PBS just released another one of filmmaker Ken Burns’ documentary masterpieces, this time on the life of Muhammad Ali, the larger-than-life heavyweight boxing champion. As an admirer of Ali, I enthusiastically binge-watched the whole four-part series on the man who described himself as “The Greatest.”
I was again reminded of how tragically mistaken Ali was about the most critically important issues of life, particularly concerning the afterlife and how a person reaches heaven.
Ali was fond of suggesting that all religions lead to eternal life, using the example of there being many “containers” of water on earth (lakes, rivers, streams, oceans, etc.) and yet they are filled with (the same) water.
While clever, his illustration ignores the fact that the water in such bodies can be brackish, polluted, salty, stagnant, poisoned, etc.
“Jesus replied to her (the Samaritan woman at the well), ‘If you knew the gift of God, and who it is who is saying to you, ‘Give Me a drink,’ you would have asked Him, and He would have given you living water … whoever drinks of the water that I will give him shall never be thirsty; but the water that I will give him will become in him a fountain of water springing up to eternal life.”
And in the very last pages of the Bible, in Revelation 22:1-2, we are given a vision of Heaven, centered upon this living water, “And he showed me a river of the water of life, clear as crystal, coming from the throne of God and of the Lamb, in the middle of its street. On either side of the river was the tree of life, bearing 12 kinds of fruit, yielding its fruit every month; and the leaves of the tree were for the healing of the nations.”
Ali had fallen for the oldest trick in the book that, “any old religion will do just as long as you believe it.” That’s like a dying COVID-19 patient saying, “I don’t care what you give me, just give me something.”
Silly. Physical diseases are specific and so are the meds to cure them. The spiritual disease of sin is specific and only the blood of Christ will cure it.
As he got older, Ali reflected upon his life and revealed a deep uncertainty about his eternal destination, based upon a flawed understanding of how a person “makes it” to heaven.
He believed that, at death, the angels calculate the algebraic sum of the bad things you have done versus the good things you have done, and IF the result is positive, you “get in,” otherwise you don’t. He believed that your eternal destiny hinges on your personal merits and demerits (the Bible refers to these things as “works”), explaining that “service here (works) is the rent you pay for a room in heaven.”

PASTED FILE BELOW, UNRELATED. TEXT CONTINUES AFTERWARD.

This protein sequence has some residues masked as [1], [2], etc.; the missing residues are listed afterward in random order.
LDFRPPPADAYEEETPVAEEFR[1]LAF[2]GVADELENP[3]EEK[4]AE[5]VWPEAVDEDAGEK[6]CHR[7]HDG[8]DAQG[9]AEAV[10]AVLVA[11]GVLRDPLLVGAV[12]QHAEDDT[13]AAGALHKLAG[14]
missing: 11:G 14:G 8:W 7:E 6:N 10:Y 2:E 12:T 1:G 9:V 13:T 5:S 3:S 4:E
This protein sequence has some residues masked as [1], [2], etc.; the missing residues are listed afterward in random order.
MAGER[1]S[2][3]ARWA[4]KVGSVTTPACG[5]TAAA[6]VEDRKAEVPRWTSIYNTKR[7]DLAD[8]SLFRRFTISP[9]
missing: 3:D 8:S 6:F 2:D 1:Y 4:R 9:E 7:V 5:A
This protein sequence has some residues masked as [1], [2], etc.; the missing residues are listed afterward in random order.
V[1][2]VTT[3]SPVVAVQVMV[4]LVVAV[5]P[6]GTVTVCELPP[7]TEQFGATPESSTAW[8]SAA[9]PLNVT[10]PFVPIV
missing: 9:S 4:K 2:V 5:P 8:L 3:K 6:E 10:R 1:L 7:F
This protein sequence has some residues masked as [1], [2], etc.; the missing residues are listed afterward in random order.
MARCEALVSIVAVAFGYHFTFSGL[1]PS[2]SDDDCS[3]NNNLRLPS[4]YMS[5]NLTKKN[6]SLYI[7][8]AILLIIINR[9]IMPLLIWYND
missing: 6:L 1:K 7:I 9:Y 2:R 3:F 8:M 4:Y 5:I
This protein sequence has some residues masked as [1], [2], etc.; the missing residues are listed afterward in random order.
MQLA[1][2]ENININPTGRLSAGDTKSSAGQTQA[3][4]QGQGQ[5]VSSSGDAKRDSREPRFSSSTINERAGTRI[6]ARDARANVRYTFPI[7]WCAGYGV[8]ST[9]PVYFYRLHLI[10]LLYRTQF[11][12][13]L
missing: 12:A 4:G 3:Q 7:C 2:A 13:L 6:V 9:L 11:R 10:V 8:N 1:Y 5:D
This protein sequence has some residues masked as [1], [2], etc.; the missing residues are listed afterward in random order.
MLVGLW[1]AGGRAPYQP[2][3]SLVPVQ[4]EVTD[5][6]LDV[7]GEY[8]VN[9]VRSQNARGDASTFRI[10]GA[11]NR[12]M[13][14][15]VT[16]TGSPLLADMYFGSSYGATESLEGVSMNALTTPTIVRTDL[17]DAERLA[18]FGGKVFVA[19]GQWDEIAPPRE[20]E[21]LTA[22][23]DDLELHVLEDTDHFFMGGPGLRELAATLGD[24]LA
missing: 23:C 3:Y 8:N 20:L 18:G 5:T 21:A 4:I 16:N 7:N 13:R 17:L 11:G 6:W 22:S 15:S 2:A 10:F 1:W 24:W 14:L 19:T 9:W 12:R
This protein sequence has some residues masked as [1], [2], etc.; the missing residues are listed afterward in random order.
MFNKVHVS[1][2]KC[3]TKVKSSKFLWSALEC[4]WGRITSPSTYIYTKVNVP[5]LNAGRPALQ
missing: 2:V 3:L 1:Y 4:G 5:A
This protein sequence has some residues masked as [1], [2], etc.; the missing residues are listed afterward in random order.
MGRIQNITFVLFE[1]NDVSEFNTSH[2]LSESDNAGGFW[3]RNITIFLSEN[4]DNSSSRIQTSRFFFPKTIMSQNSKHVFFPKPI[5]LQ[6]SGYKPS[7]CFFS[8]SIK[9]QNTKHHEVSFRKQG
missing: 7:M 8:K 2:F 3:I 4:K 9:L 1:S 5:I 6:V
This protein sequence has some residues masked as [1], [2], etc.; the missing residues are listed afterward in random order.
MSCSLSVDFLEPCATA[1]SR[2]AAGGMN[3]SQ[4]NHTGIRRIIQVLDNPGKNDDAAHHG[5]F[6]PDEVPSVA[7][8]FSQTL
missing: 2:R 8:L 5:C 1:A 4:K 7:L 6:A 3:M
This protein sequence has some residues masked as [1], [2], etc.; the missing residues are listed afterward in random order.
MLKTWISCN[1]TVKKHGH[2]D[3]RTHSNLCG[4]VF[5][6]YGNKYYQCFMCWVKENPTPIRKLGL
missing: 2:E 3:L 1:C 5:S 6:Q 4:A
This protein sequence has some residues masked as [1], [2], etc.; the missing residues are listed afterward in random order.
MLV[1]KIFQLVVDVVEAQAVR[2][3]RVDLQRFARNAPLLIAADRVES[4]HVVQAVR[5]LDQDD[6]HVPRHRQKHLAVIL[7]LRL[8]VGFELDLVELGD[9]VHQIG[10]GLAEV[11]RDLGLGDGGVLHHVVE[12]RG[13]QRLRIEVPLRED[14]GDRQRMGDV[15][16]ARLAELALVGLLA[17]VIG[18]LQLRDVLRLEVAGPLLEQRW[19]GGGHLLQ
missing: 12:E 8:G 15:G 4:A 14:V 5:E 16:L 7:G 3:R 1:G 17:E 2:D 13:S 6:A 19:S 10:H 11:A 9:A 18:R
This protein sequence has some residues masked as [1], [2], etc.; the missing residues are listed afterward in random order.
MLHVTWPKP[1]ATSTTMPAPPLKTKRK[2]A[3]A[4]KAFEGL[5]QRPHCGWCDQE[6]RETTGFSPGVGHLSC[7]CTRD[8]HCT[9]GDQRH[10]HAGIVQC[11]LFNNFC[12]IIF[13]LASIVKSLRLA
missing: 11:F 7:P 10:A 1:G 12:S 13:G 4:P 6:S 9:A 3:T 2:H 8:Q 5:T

Witty but totally unbiblical.
No one gets to heaven on “their own recognizance.” They need a Savior other than themselves — one who has the merits that count in the heavenly courts.
Jesus put it this way in John 14:1-6, “Do not let your heart be troubled; believe in God, believe also in Me. In My Father’s house are many rooms; if that were not so, I would have told you, because I am going there to prepare a place for you. And if I go and prepare a place for you, I am coming again and will take you to Myself, so that where I am, there you also will be … I am the way, and the truth, and the life; no one comes to the Father except through Me.”
The Apostle Paul thoroughly debunked the notion of personal merit entering into the salvation equation by declaring, in Ephesians 2:8-10, “For by grace you have been saved through faith; and this is not of yourselves, it is the gift of God; not a result of works, so that no one may boast. For we are His workmanship, created in Christ Jesus for good works, which God prepared beforehand so that we would walk in them.”
Clearly, we are not saved BY good works, we are saved FOR them.
How About You?
While a great civil rights influencer and amazing athlete, Ali should have stayed in his own lane and not advised people on how to get to heaven. Such things were above his pay grade.
If you are a believer, stop focusing on YOUR merits and, as written in 1 Peter 1:18-20, “know that you were … redeemed … with precious blood, as of a lamb unblemished and spotless, the blood of Christ.”
— D.C. Collier is a Bible teacher, discipleship mentor and writer focused on Christian apologetics. A mechanical engineer and Internet entrepreneur, he is the author of My Origin, My Destiny, a book focused on Christianity’s basic “value proposition.” Click here for more information, or contact him at email@example.com. Click here for previous columns. The opinions expressed are his own.